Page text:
Functional programs do not update variables or modify data structures. This raises pressing questions—what sort of data structures we use in functional programming, how do we define them can in Scala, and how do we operate over these data structures? This article, based on chapter 3 of Functional Programming in Scala, explains the concept of a functional data structure and how to define and work with such structures.
Scala 2.8 formalized the ability to encode type information into implicit parameters. Manifests were added specifically to handle arrays and generalized to be useful in other situations where the type needs to be available at runtime. In this article from chapter 7 of Scala in Depth, author Joshua Suereth shows how Manifests are useful in Scala to create abstract methods whose implementations diverge based on the types they work on, but the resulting outputs do not.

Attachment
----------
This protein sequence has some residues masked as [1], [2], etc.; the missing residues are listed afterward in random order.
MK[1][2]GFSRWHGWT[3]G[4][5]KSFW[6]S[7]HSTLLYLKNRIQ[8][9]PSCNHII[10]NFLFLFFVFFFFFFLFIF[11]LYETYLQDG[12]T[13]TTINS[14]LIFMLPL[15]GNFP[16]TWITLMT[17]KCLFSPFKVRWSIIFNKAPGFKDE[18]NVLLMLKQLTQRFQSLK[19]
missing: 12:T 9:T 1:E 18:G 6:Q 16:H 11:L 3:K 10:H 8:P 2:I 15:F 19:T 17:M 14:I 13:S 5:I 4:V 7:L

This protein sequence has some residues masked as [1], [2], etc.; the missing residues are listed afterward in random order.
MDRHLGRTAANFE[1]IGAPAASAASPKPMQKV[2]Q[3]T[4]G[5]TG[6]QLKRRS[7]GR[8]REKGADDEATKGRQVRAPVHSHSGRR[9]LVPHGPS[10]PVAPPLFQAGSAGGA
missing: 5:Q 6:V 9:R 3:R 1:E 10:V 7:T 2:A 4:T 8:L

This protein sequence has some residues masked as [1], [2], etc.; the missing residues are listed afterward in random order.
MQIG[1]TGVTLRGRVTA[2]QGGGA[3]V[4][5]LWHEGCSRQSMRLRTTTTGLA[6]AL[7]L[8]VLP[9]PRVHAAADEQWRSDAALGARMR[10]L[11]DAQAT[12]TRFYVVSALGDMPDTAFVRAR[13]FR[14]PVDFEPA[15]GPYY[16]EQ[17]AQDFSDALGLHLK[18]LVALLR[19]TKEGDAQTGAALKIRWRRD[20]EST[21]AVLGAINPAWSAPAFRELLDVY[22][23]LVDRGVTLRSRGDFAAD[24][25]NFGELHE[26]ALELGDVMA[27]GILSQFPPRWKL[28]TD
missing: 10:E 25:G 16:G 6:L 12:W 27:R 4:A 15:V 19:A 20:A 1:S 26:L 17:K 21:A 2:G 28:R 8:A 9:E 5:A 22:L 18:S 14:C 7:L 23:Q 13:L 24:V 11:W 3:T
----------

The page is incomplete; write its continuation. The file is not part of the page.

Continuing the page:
Using Manifests (PDF)
Scala is a language that blends various techniques seen from other programming languages. This article from Scala in Depth explains how Scala attempts to leap between the worlds by offering its developers object-oriented programming features, functional programming features, a very expressive syntax, statically enforced typing, and rich generics—all on top of the Java Virtual Machine.
By Joshua D. Suereth
This article is taken from the book Scala in Depth. The author explains how Google Collections API enhances the standard Java collections through immutable data structures and functional interaction with collections.